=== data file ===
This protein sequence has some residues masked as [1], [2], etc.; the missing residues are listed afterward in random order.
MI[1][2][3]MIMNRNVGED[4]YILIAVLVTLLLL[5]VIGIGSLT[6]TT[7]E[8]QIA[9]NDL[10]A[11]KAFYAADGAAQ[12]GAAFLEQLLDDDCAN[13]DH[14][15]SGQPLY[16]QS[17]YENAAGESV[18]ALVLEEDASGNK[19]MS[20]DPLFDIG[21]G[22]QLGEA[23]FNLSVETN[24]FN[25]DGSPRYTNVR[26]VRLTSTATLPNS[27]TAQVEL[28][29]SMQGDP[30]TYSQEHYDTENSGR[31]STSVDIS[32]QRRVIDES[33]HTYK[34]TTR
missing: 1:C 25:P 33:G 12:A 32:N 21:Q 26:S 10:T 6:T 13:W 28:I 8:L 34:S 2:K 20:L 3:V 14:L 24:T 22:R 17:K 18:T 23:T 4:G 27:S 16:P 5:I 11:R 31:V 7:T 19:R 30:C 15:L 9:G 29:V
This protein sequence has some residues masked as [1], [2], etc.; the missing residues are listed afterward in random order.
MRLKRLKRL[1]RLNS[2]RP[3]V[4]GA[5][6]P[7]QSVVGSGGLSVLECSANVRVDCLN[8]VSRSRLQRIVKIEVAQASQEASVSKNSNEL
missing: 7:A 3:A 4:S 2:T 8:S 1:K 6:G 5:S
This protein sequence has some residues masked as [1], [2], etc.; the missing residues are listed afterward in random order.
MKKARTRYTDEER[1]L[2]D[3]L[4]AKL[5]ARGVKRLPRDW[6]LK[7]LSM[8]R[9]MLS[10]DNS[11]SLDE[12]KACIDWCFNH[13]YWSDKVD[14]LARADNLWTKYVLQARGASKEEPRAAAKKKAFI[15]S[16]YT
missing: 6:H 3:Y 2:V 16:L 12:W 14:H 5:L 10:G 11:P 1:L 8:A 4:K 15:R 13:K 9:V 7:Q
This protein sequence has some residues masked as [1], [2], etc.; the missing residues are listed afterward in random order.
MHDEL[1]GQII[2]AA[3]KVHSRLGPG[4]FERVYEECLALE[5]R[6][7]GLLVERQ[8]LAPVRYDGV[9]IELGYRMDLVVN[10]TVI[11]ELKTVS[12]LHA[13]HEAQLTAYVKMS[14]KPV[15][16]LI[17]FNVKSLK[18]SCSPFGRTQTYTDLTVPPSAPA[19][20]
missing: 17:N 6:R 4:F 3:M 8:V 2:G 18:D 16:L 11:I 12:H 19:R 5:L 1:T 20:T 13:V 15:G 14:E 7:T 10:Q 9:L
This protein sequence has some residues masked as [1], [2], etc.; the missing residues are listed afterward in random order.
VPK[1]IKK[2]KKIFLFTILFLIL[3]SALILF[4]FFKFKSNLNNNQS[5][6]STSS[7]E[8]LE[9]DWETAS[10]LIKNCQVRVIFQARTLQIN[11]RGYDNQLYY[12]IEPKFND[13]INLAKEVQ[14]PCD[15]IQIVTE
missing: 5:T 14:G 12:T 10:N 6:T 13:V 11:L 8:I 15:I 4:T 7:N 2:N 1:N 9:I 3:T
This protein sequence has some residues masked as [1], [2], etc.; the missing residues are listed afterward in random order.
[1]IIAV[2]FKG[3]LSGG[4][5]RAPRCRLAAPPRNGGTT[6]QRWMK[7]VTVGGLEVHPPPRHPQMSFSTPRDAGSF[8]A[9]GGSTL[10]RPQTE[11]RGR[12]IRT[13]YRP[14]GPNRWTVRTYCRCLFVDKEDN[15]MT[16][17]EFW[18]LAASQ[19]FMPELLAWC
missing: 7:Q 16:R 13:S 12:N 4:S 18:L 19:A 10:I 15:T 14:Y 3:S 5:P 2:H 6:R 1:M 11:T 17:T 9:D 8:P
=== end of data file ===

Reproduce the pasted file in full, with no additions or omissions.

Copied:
This protein sequence has some residues masked as [1], [2], etc.; the missing residues are listed afterward in random order.
MI[1][2][3]MIMNRNVGED[4]YILIAVLVTLLLL[5]VIGIGSLT[6]TT[7]E[8]QIA[9]NDL[10]A[11]KAFYAADGAAQ[12]GAAFLEQLLDDDCAN[13]DH[14][15]SGQPLY[16]QS[17]YENAAGESV[18]ALVLEEDASGNK[19]MS[20]DPLFDIG[21]G[22]QLGEA[23]FNLSVETN[24]FN[25]DGSPRYTNVR[26]VRLTSTATLPNS[27]TAQVEL[28][29]SMQGDP[30]TYSQEHYDTENSGR[31]STSVDIS[32]QRRVIDES[33]HTYK[34]TTR
missing: 1:C 25:P 33:G 12:A 32:N 21:Q 26:S 10:T 6:T 13:W 28:I 8:L 34:S 2:K 20:L 3:V 14:L 24:T 22:R 17:K 18:T 23:T 4:G 27:S 16:P 5:I 11:R 31:V 7:T 19:R 30:C 15:L 9:G 29:V
This protein sequence has some residues masked as [1], [2], etc.; the missing residues are listed afterward in random order.
MRLKRLKRL[1]RLNS[2]RP[3]V[4]GA[5][6]P[7]QSVVGSGGLSVLECSANVRVDCLN[8]VSRSRLQRIVKIEVAQASQEASVSKNSNEL
missing: 7:A 3:A 4:S 2:T 8:S 1:K 6:G 5:S
This protein sequence has some residues masked as [1], [2], etc.; the missing residues are listed afterward in random order.
MKKARTRYTDEER[1]L[2]D[3]L[4]AKL[5]ARGVKRLPRDW[6]LK[7]LSM[8]R[9]MLS[10]DNS[11]SLDE[12]KACIDWCFNH[13]YWSDKVD[14]LARADNLWTKYVLQARGASKEEPRAAAKKKAFI[15]S[16]YT
missing: 6:H 3:Y 2:V 16:L 12:W 14:H 5:L 10:G 11:P 1:L 8:A 4:K 15:R 13:K 9:V 7:Q
This protein sequence has some residues masked as [1], [2], etc.; the missing residues are listed afterward in random order.
MHDEL[1]GQII[2]AA[3]KVHSRLGPG[4]FERVYEECLALE[5]R[6][7]GLLVERQ[8]LAPVRYDGV[9]IELGYRMDLVVN[10]TVI[11]ELKTVS[12]LHA[13]HEAQLTAYVKMS[14]KPV[15][16]LI[17]FNVKSLK[18]SCSPFGRTQTYTDLTVPPSAPA[19][20]
missing: 17:N 6:R 4:F 3:M 8:V 2:G 18:D 16:L 11:I 12:H 19:R 5:L 1:T 20:T 13:V 15:G 14:E 7:T 10:Q 9:L
This protein sequence has some residues masked as [1], [2], etc.; the missing residues are listed afterward in random order.
VPK[1]IKK[2]KKIFLFTILFLIL[3]SALILF[4]FFKFKSNLNNNQS[5][6]STSS[7]E[8]LE[9]DWETAS[10]LIKNCQVRVIFQARTLQIN[11]RGYDNQLYY[12]IEPKFND[13]INLAKEVQ[14]PCD[15]IQIVTE
missing: 5:T 14:G 12:T 10:N 6:T 13:V 11:L 8:I 15:I 4:T 7:N 2:N 1:N 9:I 3:T
This protein sequence has some residues masked as [1], [2], etc.; the missing residues are listed afterward in random order.
[1]IIAV[2]FKG[3]LSGG[4][5]RAPRCRLAAPPRNGGTT[6]QRWMK[7]VTVGGLEVHPPPRHPQMSFSTPRDAGSF[8]A[9]GGSTL[10]RPQTE[11]RGR[12]IRT[13]YRP[14]GPNRWTVRTYCRCLFVDKEDN[15]MT[16][17]EFW[18]LAASQ[19]FMPELLAWC
missing: 7:Q 16:R 13:S 12:N 4:S 18:L 19:A 10:I 15:T 14:Y 3:S 5:P 2:H 6:R 1:M 11:T 17:T 9:D 8:P